It’s been a while, and I was thinking of revisiting the ATTiny85 chips which I bought a number of back when it was the “in” thing as far as Arduino replacements were concerned.
I had a few things I knew I should be using:
- a ZIF socket (I had a few lying around) so it’s easy to program a chip and then remove it. I didn’t have much luck with IC sockets and I didn’t have the one specifically for the 8-pin chips.
- wire wrap. I initially thought that since I was using a longer ZIF socket than needed, I can also program other chips just by redoing the wire wrap (which would be much easier than desoldering wires) making the programmer quite versatile. The wire wrap actually made it easier for me to wire the ICSP headers because I made a number of mistakes getting the correct pins to be connected to the programmer, it didn’t take a long time to do over the wires until I got it working.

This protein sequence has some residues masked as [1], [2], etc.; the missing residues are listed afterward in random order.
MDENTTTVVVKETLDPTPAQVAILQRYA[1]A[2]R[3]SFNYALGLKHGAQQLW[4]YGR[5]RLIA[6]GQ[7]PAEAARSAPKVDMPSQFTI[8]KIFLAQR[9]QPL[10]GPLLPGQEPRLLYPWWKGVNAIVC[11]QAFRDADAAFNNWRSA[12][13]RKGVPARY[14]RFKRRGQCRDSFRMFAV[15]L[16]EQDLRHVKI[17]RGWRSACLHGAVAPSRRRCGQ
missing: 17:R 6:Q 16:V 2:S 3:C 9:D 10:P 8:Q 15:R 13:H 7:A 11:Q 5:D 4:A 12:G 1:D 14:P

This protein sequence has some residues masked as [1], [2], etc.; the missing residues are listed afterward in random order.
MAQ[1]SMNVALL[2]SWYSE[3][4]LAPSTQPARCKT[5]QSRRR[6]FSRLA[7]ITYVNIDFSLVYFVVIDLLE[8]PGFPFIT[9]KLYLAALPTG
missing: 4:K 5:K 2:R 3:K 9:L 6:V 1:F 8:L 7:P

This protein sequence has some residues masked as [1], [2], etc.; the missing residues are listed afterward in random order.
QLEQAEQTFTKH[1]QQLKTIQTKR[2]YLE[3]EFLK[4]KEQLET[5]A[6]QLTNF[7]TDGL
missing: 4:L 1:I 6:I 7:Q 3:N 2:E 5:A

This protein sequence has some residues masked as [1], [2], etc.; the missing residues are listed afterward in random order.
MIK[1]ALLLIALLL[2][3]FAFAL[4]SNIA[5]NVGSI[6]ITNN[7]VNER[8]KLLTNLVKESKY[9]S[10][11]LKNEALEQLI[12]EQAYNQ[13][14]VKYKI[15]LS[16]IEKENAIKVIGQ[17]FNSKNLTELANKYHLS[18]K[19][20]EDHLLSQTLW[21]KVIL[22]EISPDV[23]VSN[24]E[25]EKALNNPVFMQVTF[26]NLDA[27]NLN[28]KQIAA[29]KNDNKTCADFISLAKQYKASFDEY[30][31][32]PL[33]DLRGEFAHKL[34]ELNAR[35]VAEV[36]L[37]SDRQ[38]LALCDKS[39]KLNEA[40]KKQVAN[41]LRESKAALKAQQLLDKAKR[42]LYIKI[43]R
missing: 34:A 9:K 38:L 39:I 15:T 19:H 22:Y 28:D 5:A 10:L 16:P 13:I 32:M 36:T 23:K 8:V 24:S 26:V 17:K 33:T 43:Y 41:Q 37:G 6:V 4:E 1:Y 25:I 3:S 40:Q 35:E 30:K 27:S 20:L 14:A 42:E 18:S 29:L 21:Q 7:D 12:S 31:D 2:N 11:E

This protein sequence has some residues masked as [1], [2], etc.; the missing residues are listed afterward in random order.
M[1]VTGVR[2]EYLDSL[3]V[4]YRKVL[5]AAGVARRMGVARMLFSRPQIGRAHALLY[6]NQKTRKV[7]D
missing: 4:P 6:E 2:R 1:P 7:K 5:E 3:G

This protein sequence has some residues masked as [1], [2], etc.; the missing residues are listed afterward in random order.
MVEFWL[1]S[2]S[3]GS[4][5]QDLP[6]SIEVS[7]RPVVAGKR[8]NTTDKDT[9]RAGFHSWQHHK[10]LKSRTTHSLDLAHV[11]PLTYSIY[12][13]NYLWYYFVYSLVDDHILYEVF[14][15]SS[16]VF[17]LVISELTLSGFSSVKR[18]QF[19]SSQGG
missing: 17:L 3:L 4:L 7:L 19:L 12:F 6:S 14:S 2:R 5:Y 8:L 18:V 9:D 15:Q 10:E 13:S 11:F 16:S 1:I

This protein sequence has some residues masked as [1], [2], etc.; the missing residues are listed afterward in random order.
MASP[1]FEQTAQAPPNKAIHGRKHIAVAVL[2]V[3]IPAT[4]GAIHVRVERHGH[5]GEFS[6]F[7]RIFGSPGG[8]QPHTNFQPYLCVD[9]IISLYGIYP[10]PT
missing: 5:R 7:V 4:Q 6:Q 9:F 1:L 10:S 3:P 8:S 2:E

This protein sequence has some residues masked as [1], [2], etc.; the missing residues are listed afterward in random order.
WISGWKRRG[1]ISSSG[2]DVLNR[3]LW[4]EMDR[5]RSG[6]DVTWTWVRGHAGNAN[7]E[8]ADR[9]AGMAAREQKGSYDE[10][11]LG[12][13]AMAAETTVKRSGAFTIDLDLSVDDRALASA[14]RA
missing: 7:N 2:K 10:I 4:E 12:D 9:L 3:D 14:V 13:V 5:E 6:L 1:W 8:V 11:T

- USBasp. The ATTiny85 had such small ram and flash that having a bootloader isn’t very wise, so having a dedicated programmer would save me the space that a bootloader would have used.
- double pin headers. After programming I might want to hook up the chip to some external devices, so I would like this programmer to double up as a development board too. So the outside row would be where I do the wirewrap, and the inside row would be where I can connect dupont cables to.
After a couple of hours of soldering and wire wrapping, it works!
One tip I’ve learned through experience is to mark the red line in the ICSP header, just so there is no ambiguity over which side the cable should be.
How do you know when it’s working? When it can run blinky of course :)
this post also appears on https://hackaday.io/project/174219-oneoffs/log/181956-attiny85-programmer